Chris Addison – comedian, actor, and star of political comedy The Thick of It – has sent a powerful open letter to work and pensions secretary Esther McVey:
— Chris Addison (@mrchrisaddison) July 26, 2018
A “more formal approach”
McVey previously misled parliament about the findings of the National Audit Office’s scathing report into the DWP’s flagship policy, Universal Credit. She apologised for “inadvertently misleading” parliament.
Addison clearly doesn’t think her apology cut the mustard. He initially sent McVey a series of tweets:
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.@EstherMcVey1 Good Morning, Esther. You seem not to want to tell us why you think you shouldn’t resign for deliberately lying to Parliament when that’s understandably the usual practice. So perhaps instead you could tell us why you think people have stopped trusting politicians? https://t.co/fMbnACDIM6
— Chris Addison (@mrchrisaddison) July 13, 2018
.@EstherMcVey1 Hi, Esther. I'm worried you haven't read the Ministerial Code. This is from paragraph 1.3c: "…Ministers who knowingly mislead Parliament will be expected to offer their resignation to the Prime Minister;" So why do you think you shouldn't? Could you tell us? https://t.co/hAqVAVtDgy
— Chris Addison (@mrchrisaddison) July 14, 2018
Due to a lack of response, he has now opted for a “more formal approach”:
.@EstherMcVey1 Hi, Esther. I’ve been trying to ask you these questions over Twitter in the three weeks since you admitted misleading Parliament. You haven’t answered so I hope you will to this more formal approach. Here’s the letter I’ve sent you. pic.twitter.com/RRmH8VjDy0
— Chris Addison (@mrchrisaddison) July 24, 2018
In the letter, Addison writes:
It’s clear, now that we are almost three weeks gone from your appearing in Parliament to apologise for grossly misrepresenting the NAO’s report on Universal Credit, that you have justified to yourself that your actions don’t require resignation.
Holders of public office should be truthful.
reading of what was an exceptionally important document was so incredibly wayward that it calls into question your competence as the head of the governmental department whose operations affect millions of people in real need.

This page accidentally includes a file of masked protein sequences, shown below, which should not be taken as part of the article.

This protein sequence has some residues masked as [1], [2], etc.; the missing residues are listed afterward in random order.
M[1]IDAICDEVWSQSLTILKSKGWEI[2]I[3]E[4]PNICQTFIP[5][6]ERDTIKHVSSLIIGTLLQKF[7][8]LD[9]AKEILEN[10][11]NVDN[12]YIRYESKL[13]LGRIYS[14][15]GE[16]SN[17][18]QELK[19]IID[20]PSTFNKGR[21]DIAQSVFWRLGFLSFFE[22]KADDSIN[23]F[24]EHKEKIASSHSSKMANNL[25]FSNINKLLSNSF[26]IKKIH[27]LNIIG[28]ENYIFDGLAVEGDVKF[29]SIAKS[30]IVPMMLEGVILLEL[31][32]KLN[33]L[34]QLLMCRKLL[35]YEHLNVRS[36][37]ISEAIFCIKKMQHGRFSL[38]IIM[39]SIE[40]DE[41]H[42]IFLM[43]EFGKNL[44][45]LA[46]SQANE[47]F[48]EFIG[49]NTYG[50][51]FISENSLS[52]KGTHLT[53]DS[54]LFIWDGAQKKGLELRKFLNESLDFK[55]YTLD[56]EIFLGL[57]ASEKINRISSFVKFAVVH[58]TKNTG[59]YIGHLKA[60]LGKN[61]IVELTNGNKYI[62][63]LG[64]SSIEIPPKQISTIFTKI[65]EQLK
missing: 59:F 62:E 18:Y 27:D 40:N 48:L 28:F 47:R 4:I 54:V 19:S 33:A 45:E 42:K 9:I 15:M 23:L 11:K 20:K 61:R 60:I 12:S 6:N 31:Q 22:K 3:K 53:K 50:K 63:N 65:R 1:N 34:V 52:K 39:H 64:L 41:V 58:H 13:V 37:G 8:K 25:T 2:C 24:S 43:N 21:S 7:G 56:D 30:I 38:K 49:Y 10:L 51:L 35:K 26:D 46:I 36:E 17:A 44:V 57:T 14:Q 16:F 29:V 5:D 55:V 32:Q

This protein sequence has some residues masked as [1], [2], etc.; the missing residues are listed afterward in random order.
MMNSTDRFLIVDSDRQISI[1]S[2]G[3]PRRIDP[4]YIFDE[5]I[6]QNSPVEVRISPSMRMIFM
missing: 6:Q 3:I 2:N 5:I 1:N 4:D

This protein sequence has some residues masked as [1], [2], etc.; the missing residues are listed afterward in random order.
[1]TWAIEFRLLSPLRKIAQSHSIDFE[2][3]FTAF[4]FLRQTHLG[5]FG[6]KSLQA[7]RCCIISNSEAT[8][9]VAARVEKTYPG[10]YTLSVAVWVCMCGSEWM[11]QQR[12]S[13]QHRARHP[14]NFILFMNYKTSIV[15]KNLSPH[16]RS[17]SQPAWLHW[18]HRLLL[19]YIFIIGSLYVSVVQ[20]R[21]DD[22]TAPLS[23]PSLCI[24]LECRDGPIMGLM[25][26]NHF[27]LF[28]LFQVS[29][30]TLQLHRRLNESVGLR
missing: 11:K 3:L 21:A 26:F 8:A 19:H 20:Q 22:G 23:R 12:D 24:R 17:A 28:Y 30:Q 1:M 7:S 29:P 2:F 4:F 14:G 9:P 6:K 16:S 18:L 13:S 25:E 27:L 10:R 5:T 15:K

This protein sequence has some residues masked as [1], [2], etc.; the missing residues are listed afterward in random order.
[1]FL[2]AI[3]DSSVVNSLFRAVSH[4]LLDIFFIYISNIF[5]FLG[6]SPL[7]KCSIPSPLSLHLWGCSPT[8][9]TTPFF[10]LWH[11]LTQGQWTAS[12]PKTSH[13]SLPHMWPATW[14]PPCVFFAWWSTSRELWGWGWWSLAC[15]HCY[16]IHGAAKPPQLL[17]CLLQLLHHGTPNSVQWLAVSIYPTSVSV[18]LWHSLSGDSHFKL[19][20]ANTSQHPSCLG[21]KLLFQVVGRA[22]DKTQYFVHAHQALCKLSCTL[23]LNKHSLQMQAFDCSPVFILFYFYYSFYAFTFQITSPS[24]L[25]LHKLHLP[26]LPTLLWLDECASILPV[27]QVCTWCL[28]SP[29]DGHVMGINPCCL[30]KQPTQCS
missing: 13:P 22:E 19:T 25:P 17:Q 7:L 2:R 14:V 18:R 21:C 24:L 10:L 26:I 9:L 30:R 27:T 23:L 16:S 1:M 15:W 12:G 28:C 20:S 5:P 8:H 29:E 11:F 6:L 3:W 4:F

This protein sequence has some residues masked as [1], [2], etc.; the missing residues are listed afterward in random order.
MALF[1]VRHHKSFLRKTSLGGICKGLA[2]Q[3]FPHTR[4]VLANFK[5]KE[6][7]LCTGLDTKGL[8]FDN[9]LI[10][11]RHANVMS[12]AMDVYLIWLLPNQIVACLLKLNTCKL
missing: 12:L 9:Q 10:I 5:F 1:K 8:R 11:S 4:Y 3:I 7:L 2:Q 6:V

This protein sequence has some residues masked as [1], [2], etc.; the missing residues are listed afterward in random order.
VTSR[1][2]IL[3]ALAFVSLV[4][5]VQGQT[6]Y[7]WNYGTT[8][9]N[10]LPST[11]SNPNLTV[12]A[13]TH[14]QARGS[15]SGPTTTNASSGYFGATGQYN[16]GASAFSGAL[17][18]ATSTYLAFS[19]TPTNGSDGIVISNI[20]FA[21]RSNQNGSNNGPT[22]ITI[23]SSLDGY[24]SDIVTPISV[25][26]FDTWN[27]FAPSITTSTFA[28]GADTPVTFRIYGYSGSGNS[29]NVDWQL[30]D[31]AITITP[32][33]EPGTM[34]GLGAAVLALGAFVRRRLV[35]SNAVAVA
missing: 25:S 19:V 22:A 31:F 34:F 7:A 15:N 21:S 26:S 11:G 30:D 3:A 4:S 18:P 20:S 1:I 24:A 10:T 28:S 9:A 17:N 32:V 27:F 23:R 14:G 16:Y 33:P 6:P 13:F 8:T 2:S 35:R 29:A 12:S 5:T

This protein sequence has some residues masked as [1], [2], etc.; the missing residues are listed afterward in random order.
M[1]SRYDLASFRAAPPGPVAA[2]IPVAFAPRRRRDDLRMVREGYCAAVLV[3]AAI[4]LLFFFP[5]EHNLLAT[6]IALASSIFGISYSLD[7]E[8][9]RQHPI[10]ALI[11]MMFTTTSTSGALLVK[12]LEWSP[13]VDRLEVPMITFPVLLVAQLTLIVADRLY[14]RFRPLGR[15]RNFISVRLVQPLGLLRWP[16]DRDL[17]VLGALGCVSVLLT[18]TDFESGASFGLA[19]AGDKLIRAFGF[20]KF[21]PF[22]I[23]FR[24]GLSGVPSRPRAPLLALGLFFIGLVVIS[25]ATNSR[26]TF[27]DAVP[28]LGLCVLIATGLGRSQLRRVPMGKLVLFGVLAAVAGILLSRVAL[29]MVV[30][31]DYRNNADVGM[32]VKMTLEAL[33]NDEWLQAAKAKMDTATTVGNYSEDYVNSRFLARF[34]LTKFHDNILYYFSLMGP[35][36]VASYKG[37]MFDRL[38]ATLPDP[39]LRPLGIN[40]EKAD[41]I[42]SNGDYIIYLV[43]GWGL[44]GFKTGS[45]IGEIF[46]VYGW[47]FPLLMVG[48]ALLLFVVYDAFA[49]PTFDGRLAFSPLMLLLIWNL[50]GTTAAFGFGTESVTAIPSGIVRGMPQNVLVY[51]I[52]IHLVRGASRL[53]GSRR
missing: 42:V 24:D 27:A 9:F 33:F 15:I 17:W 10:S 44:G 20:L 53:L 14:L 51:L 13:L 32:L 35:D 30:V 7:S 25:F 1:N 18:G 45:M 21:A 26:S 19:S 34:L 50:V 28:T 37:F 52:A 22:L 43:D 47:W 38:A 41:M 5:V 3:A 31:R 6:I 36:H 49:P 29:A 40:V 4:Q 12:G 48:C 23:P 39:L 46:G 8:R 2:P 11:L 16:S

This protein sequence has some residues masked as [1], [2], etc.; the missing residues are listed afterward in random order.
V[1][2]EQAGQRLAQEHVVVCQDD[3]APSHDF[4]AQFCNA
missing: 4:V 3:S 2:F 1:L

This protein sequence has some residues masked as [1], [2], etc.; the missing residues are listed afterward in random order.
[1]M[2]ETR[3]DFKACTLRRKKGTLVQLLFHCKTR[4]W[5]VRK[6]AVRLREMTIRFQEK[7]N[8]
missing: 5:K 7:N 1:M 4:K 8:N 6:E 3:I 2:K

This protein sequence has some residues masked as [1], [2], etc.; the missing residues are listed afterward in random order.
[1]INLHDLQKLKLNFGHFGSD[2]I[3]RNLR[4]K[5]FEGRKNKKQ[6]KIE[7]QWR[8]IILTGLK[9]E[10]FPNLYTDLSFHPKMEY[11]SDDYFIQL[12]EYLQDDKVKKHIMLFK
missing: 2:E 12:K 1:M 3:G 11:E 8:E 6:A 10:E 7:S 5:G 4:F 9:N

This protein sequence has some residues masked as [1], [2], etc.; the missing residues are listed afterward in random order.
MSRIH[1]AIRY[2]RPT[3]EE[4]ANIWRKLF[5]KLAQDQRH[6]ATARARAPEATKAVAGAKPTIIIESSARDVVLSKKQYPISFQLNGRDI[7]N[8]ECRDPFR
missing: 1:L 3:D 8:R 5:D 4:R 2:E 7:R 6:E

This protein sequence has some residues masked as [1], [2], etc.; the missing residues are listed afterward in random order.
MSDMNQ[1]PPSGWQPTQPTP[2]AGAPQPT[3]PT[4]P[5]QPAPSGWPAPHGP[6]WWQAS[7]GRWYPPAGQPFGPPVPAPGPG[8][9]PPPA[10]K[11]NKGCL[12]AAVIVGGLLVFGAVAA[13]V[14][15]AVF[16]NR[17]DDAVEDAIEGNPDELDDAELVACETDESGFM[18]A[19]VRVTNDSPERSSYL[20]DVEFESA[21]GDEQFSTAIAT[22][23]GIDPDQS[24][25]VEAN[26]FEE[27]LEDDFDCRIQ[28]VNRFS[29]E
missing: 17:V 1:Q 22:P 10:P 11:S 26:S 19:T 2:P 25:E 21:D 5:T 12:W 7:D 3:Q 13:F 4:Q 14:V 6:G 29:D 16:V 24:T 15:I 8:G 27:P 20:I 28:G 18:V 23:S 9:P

He states that her actions risk a “poisoning of our political culture” – a point that clearly resonated with others:
Do keep us updated. Your point about the poisoning of our political culture is particularly relevant right now.
— Richard Davey (@Richy_D) July 26, 2018
Well done on your tenacity. Keep it up (if her lack of response doesn't grind you down). The absence of accountability these days is quite shocking.
— Liz Elston (@lizogradyelston) July 27, 2018
What would the DWP do?
Addison also asks McVey if it’s fair that her punishment differs so wildly from those of benefits claimants:
If a benefit claimant “inadvertently misled” the DWP they would be sanctioned and expected to explain themselves. You, as head of that department, have “inadvertently misled” Parliament and yet you have neither been sanctioned nor explained yourself. Is it fair that you be held to a lower standard than those whose lives your department deals with?
However, people on social media aren’t holding out much hope that these double standards will be addressed:
That’s a great letter Chris. However, I don’t give out much hope as Esther McVey clearly does not think that she should be subject to the same standard as the claimants of the benefits her dept are in charge of. This is because she’s a representative of a govt who loathe the poor
— Anna Kirby-Hall (@KirbyPurple) July 24, 2018
A superbly written letter. I doubt and McVey will bother to reply, as she seems to hold herself to some other standard of conduct.
— Dr Peter Iles-Smith (@peterilessmith) July 24, 2018
A litany of disasters
As work and pensions secretary, McVey has overseen a litany of disasters. These include:
- The DWP forcing families to pay weeks of rent for their deceased relatives.
- The news that local authorities are having to spend record amounts to make up for DWP cuts.
- The DWP’s two child benefit limit has affected nearly 71,000 families. Some households are losing up to £2,780 a year.
- The National Audit Office’s report concluded Universal Credit is causing claimants hardship and isn’t currently offering value for money.
The DWP’s continued incompetence gives credence to Addison’s point. Even if we believe McVey’s claim that she “inadvertently” misled parliament, the fact she couldn’t comprehend an incredibly important report raises serious questions about her suitability for her job.
Either way, she needs to be shown the door.
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